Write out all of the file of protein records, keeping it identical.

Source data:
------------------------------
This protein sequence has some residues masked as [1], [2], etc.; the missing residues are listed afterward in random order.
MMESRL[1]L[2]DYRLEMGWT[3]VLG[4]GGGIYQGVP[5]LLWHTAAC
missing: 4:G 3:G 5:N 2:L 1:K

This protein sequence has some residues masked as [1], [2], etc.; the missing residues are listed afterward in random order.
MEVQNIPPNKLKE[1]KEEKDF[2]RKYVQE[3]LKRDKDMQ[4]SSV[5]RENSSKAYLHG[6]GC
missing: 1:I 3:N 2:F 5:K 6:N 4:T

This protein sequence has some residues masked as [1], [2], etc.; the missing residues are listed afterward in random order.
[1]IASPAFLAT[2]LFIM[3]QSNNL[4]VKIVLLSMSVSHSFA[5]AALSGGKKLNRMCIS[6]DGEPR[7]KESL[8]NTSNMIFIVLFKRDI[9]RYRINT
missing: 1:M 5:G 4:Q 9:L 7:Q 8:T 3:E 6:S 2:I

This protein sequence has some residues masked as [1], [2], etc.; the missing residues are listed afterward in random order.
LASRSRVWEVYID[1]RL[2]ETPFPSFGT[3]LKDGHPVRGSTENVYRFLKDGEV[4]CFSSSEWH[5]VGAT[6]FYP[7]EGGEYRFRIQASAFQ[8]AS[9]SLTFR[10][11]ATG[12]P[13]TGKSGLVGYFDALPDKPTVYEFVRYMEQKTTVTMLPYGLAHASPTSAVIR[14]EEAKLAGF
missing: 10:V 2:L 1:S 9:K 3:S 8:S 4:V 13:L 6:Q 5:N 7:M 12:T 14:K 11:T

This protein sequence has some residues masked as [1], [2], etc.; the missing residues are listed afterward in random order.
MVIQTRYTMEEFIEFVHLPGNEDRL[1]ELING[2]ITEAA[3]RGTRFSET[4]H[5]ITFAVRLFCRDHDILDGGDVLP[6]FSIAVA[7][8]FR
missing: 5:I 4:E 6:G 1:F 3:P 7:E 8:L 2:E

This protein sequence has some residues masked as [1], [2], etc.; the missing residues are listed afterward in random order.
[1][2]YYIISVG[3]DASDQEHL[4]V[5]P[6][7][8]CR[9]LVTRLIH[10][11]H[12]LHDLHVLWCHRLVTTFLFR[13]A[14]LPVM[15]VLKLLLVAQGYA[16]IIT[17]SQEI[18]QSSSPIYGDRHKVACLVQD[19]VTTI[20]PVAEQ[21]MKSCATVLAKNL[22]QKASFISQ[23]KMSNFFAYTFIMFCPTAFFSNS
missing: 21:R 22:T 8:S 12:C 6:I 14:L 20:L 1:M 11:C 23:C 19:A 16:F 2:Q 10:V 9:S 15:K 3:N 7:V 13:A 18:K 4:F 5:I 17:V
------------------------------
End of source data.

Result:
This protein sequence has some residues masked as [1], [2], etc.; the missing residues are listed afterward in random order.
MMESRL[1]L[2]DYRLEMGWT[3]VLG[4]GGGIYQGVP[5]LLWHTAAC
missing: 4:G 3:G 5:N 2:L 1:K

This protein sequence has some residues masked as [1], [2], etc.; the missing residues are listed afterward in random order.
MEVQNIPPNKLKE[1]KEEKDF[2]RKYVQE[3]LKRDKDMQ[4]SSV[5]RENSSKAYLHG[6]GC
missing: 1:I 3:N 2:F 5:K 6:N 4:T

This protein sequence has some residues masked as [1], [2], etc.; the missing residues are listed afterward in random order.
[1]IASPAFLAT[2]LFIM[3]QSNNL[4]VKIVLLSMSVSHSFA[5]AALSGGKKLNRMCIS[6]DGEPR[7]KESL[8]NTSNMIFIVLFKRDI[9]RYRINT
missing: 1:M 5:G 4:Q 9:L 7:Q 8:T 3:E 6:S 2:I

This protein sequence has some residues masked as [1], [2], etc.; the missing residues are listed afterward in random order.
LASRSRVWEVYID[1]RL[2]ETPFPSFGT[3]LKDGHPVRGSTENVYRFLKDGEV[4]CFSSSEWH[5]VGAT[6]FYP[7]EGGEYRFRIQASAFQ[8]AS[9]SLTFR[10][11]ATG[12]P[13]TGKSGLVGYFDALPDKPTVYEFVRYMEQKTTVTMLPYGLAHASPTSAVIR[14]EEAKLAGF
missing: 10:V 2:L 1:S 9:K 3:S 8:S 4:V 13:L 6:Q 5:N 7:M 12:T 14:K 11:T

This protein sequence has some residues masked as [1], [2], etc.; the missing residues are listed afterward in random order.
MVIQTRYTMEEFIEFVHLPGNEDRL[1]ELING[2]ITEAA[3]RGTRFSET[4]H[5]ITFAVRLFCRDHDILDGGDVLP[6]FSIAVA[7][8]FR
missing: 5:I 4:E 6:G 1:F 3:P 7:E 8:L 2:E

This protein sequence has some residues masked as [1], [2], etc.; the missing residues are listed afterward in random order.
[1][2]YYIISVG[3]DASDQEHL[4]V[5]P[6][7][8]CR[9]LVTRLIH[10][11]H[12]LHDLHVLWCHRLVTTFLFR[13]A[14]LPVM[15]VLKLLLVAQGYA[16]IIT[17]SQEI[18]QSSSPIYGDRHKVACLVQD[19]VTTI[20]PVAEQ[21]MKSCATVLAKNL[22]QKASFISQ[23]KMSNFFAYTFIMFCPTAFFSNS
missing: 21:R 22:T 8:S 12:C 6:I 14:L 20:L 1:M 11:C 23:C 19:A 16:F 2:Q 10:V 9:S 15:K 3:N 7:V 13:A 18:K 4:F 5:I 17:V